To get to Singapore, I boarded the train at Bahau, Malaysia. They said it would be a nice, comfortable, air conditioned 5-hour trip. Instead, it was an uncomfortable, overcrowded, 8 hour trip with a rattling air conditioned unit that broke 30 minutes into the trip.
I was in good spirits, though, so I didn’t let that get to me.
There was a slight drizzle when I arrived at the station that turned into a downpour that only let up just before we got to the Singapore border. And all the while, I was shrugging off the unbelievably smelly, older Chinese man that kept falling asleep on me like I was his wife. Eventually, I found that it was a bit more comfortable (and hidden away from the slight smell of human bodies cooking in the humid air inside the coach) sitting at the opened door of the back of the train. Thankfully, the rules are much more lax on these third-world transit monsters.
I can say with all confidence that I was very pleased at my forethought to bring along food with me on the train. Something told me that it would be a non-stop train on which there’d likely be no in-transit food service. When the train left, 25 minutes behind schedule (6:10am), I figured it would be a bit longer than they told me. But the food (some plums, bananas, a couple ramly burgers and a hotdog cooked into a croissant) definitely stayed me over what would otherwise have been an uncomfortable, hot, elongated trip while starving – and therefore likely being very cranky.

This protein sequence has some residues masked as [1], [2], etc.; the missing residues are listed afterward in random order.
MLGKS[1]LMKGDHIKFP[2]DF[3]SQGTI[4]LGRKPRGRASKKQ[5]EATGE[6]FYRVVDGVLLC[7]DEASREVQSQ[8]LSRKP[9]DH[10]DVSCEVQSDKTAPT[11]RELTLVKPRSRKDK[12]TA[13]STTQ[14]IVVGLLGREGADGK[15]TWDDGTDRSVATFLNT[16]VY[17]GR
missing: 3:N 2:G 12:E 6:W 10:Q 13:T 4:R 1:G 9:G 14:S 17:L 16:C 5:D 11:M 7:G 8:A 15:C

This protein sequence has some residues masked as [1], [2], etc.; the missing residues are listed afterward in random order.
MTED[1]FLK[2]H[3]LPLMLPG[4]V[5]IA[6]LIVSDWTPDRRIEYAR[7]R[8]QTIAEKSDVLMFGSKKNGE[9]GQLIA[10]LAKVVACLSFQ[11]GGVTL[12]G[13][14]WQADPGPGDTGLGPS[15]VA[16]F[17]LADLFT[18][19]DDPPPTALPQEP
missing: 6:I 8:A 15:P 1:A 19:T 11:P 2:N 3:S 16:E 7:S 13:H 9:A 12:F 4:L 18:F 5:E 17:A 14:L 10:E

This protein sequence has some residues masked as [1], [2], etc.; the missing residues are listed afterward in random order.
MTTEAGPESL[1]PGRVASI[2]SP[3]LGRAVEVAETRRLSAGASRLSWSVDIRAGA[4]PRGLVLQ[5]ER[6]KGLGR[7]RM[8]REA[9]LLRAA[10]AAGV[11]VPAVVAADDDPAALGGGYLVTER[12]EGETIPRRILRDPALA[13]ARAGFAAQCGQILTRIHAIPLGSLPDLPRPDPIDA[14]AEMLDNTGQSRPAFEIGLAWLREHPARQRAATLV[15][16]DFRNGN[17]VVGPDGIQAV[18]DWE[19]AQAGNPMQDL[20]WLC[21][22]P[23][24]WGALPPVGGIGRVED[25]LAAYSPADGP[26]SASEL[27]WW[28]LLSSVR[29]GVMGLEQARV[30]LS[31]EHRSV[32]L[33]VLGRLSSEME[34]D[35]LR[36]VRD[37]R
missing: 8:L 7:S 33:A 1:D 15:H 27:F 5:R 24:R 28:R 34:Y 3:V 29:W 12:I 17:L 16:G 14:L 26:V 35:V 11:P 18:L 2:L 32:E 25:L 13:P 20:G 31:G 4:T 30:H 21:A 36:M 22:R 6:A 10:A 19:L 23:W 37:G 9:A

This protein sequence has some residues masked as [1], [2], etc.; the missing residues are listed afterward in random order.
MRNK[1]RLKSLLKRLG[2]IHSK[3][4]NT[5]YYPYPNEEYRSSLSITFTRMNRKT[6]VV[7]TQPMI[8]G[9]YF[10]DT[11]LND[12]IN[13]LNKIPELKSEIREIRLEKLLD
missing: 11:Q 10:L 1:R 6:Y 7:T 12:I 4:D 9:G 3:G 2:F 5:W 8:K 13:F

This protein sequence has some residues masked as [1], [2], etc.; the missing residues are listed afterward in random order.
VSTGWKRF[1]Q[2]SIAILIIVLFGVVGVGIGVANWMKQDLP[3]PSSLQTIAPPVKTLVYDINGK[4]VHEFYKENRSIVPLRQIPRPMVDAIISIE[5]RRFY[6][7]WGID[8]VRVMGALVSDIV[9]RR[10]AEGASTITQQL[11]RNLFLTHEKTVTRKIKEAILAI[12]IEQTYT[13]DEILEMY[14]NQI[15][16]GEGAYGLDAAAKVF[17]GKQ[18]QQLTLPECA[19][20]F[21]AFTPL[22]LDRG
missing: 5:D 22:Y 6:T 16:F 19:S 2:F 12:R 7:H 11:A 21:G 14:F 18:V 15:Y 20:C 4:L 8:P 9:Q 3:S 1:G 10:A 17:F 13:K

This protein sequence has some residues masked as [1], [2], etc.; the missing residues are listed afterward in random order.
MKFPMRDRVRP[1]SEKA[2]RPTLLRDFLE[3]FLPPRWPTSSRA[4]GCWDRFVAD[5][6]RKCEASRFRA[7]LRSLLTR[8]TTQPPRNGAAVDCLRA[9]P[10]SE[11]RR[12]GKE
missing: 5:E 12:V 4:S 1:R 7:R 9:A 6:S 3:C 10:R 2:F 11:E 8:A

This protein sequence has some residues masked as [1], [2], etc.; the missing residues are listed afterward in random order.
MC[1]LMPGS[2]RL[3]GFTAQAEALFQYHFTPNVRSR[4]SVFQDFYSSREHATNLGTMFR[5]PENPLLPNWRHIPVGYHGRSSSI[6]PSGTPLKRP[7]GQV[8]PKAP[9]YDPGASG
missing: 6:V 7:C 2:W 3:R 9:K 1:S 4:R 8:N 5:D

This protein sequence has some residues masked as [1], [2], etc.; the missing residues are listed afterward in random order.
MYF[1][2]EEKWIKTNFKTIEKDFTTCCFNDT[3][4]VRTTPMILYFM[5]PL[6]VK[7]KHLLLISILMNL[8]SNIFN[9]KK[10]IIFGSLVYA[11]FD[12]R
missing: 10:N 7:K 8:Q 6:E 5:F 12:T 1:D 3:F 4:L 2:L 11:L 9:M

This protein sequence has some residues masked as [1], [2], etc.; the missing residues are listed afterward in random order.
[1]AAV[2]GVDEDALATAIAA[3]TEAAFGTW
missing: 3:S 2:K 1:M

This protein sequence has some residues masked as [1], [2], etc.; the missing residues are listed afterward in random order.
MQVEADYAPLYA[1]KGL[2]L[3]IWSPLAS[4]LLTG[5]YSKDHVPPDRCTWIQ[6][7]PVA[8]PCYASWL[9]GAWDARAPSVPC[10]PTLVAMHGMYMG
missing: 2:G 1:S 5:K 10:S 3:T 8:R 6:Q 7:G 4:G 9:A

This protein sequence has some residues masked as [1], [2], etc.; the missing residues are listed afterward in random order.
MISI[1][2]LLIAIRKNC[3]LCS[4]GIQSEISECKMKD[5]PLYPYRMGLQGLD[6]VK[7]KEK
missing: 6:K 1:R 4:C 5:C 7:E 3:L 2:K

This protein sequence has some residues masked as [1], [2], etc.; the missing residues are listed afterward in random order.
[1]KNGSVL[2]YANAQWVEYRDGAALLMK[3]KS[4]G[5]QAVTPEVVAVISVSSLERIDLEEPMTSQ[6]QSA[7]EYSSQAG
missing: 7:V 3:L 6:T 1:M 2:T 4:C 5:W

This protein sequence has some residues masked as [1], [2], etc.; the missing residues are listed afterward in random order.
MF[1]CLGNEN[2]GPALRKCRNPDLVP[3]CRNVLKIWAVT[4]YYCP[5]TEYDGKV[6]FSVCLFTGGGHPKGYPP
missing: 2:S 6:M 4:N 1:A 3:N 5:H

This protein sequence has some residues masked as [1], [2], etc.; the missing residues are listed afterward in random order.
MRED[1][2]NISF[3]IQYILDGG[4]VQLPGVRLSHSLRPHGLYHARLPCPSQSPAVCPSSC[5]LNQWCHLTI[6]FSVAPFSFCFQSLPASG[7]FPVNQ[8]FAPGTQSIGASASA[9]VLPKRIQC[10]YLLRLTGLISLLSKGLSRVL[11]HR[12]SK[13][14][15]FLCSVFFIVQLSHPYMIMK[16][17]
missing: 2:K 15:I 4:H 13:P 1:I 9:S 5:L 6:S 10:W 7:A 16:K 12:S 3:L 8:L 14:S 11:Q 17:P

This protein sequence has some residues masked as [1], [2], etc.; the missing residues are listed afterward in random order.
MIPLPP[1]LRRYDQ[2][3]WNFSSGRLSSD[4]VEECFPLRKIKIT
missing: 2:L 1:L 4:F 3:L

The night before I left, I only got a couple hours sleep because I was busy catching up on things and packing for the early morning trip that left after a long day at work (when I was called in unexpectedly). So I actually wound up getting some sleep along the way.
Once aboard the train, I asked the coach official where I needed to go to find my seat because the ticket was written in Malay and of the 10-or-so words that I know in Malay, the ticket included none of them. He shrugged, not seeming to care that much whether I found my way and I brushed past him with my equipment in tow just to passively let him know that I was not in the mood to give him any more patience than he’d offered me.
I was panting and sweating all over the bags that I’d just finished organizing in a safe and out-of-the-way place (as much as possible on the zoo of a train car that it was), when the same coach official came to me and asked for my ticket. It was then that he began to care about where my seat was located. He then directed me to move from the slightly uncomfortable, air conditioned car that I’d slumped over in, to the very uncomfortable, hot one for which my ticket was designated.
I made little fuss and grabbed up my things to give him a second pass at the back of my tripod bag, ensuring that he knew I was still aware of his universally translating distaste for foreign travelers.
In any case, I spent the next 10 sweaty minutes wading through overflowing luggage, pushing open steamed glass doors to each next car and tripping over the little, Asian feet sticking out into the aisle to finally get to my seat.
Reluctantly, but with optimism, I made myself as comfortable as possible and positioned myself to catch some shut-eye after eating a little bit of my breakfast.
Once past customs, I found out that my train would not be continuing any further into the country. So I had to head for the taxi queue outside.
Next stop: Little India, to lock in my accommodation at the Shop House Hostel and take in the flavor and atmosphere of the Kampong Glam – the sauciest, hippest gathering of restaurants in the east-of-center downtown area.
Once I’d exchanged some money I checked in, locked up my things, ate the rest of my food and took a quick shower, I napped for a few hours in hopes of catching up to the non-groggy, non-agitated person that I strive to be. Then it was off to explore Singapore.